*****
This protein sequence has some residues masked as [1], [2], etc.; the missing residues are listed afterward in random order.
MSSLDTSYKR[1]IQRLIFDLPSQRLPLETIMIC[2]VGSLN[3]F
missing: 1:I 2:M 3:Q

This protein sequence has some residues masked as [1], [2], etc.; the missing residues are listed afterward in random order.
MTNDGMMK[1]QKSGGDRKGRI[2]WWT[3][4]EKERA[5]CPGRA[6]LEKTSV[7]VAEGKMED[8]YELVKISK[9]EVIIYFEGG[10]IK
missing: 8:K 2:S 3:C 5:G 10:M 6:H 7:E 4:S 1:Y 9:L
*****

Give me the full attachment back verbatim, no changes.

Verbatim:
This protein sequence has some residues masked as [1], [2], etc.; the missing residues are listed afterward in random order.
MSSLDTSYKR[1]IQRLIFDLPSQRLPLETIMIC[2]VGSLN[3]F
missing: 1:I 2:M 3:Q

This protein sequence has some residues masked as [1], [2], etc.; the missing residues are listed afterward in random order.
MTNDGMMK[1]QKSGGDRKGRI[2]WWT[3][4]EKERA[5]CPGRA[6]LEKTSV[7]VAEGKMED[8]YELVKISK[9]EVIIYFEGG[10]IK
missing: 8:K 2:S 3:C 5:G 10:M 6:H 7:E 4:S 1:Y 9:L